How Much Property Information Does An Agent Have?

It's not unusual for members of the public, including a Realtor's client, to think that the listing agent probably knows all there is to know about a property. There are indeed certain obligations an agent has, especially with the sale or lease of residential property such as houses, condominiums, or any property that legally is considered to fall within a 1-4 unit configuration. 

Realtors are required to do a visual inspection of the property, which means walking around and noting conditions that are visually accessible, and this requirement also includes disclosure of defects known to the broker but unobservable to the buyer.  The California Civil Code also says  that the required inspection "does not include or involve an inspection of areas that are reasonably and normally inaccessible . . .".  An agent therefore is not required to go under the house, or into the attic space, or know the condition of walls within a locked closet if there seller has not given access. This also includes personally researching the property, although the agent should be able to point the client to outside resources for a buyer's due diligence during escrow, for example. An agent's duty of inspection also does not include the common area or other units of a homeowner association when the buyer is being provided all relevant HOA information required by the contract with the seller. So the Realtor may have no knowledge about the pool or spa and is not required to go inspect it, but if the agent has done previous transactions in the HOA, then perhaps that agent has some knowledge learned from prior transactions, and should disclose that information.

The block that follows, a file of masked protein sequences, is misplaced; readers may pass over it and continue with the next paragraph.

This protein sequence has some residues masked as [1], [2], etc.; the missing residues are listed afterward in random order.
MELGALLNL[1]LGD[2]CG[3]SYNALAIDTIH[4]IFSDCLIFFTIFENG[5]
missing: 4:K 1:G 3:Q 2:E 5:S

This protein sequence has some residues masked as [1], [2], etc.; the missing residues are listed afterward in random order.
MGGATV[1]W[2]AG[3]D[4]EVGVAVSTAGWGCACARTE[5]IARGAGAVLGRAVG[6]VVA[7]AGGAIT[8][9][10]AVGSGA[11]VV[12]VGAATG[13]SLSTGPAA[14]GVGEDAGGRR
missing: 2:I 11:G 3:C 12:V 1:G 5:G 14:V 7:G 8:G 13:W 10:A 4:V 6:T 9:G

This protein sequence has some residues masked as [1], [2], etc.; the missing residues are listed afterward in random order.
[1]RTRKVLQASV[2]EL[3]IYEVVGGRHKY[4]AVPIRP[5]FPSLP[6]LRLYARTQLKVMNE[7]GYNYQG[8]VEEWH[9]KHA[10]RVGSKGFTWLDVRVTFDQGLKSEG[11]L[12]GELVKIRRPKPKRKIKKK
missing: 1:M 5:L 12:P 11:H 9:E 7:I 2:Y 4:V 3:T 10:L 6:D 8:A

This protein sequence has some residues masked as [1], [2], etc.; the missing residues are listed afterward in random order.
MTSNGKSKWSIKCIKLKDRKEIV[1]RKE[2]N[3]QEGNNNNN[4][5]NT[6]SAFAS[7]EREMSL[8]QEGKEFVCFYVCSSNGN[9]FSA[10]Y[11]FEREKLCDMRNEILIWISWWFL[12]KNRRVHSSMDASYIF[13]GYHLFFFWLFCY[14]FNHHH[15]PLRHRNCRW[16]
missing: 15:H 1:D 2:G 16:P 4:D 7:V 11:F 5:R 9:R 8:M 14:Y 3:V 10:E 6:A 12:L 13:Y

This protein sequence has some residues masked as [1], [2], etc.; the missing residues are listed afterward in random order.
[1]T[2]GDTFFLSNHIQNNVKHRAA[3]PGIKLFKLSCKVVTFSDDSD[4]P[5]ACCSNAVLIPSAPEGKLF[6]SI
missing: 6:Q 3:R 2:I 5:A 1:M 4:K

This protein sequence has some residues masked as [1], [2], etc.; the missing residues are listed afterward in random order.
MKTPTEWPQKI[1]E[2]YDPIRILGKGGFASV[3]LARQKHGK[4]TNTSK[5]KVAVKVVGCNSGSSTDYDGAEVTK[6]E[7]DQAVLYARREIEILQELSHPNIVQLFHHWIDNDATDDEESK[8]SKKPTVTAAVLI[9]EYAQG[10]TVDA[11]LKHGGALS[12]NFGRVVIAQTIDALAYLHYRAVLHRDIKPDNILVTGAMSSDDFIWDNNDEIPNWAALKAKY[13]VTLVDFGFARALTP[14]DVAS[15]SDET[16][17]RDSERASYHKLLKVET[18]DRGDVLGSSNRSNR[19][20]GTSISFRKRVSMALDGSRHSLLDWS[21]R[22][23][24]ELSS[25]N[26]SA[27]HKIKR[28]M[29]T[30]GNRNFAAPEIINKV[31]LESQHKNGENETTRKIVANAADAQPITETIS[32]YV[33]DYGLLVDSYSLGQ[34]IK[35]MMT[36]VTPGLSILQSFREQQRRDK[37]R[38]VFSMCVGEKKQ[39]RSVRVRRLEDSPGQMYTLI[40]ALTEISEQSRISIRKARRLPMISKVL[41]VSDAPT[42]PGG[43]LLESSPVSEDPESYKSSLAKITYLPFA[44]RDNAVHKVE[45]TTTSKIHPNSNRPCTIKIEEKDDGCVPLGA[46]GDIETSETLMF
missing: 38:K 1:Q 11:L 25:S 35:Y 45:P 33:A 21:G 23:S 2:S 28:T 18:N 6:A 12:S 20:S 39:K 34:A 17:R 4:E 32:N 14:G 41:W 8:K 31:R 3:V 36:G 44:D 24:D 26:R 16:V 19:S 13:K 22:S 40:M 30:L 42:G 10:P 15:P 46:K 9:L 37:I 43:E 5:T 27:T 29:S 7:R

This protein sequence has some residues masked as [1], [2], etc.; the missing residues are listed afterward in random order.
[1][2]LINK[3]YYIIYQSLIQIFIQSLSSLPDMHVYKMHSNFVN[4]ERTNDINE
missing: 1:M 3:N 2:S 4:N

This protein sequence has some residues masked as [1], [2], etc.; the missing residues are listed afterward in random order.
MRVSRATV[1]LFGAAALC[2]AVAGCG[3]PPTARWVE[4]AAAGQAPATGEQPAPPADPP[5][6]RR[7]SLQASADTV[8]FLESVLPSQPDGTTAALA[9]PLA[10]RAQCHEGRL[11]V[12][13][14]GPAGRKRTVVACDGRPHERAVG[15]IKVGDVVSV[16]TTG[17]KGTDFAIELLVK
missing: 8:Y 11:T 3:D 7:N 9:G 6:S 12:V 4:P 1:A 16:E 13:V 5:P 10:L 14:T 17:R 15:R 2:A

Both the buyer agent and listing agent are required to do a visual inspection and give a copy of their report, referred to as an AVID (Agent Visual Inspection Disclosure) to both the buyer and seller.  Neither agent is required to interpret the reason or source of a dark stain on the wall, for instance, but only to make a note of its existence in order to advise all parties.  It is up to the buyer to inquire further of the seller or hire a professional to get further opinion on such an issue.  Nothing in the law "relieves a buyer of . . . the duty to exercise reasonable care to protect himself or herself, including those facts which are known to or are within the diligent attention and observation of the buyer...".  So the buyer has the obligation to inspect the property, and all the conditions as spelled out in the contract, to his/her own satisfaction.

If an agent does learn "material facts" about a property, whether or not by visual inspection, ie., or if listing agent makes a disclosure to the buyer's agent, or other information was disclosed in the multiple listing service about lack of permits, then the agent is certainly required to disclose that information to the client.   So sellers, when the listing agent starts walking around your property to take a look, this is because they need to do this to help you get your property sold.

Back to the beginning paragraph -- I have heard some members of the public say that they chose to use the listing agent to represent them as a buyer because the listing agent must know more about the property.  But nothing could be further from the truth, because the listing agent probably hasn't crawled under the house either, and whatever significant information the listing agent does have, is required to be shared with the buyer.  

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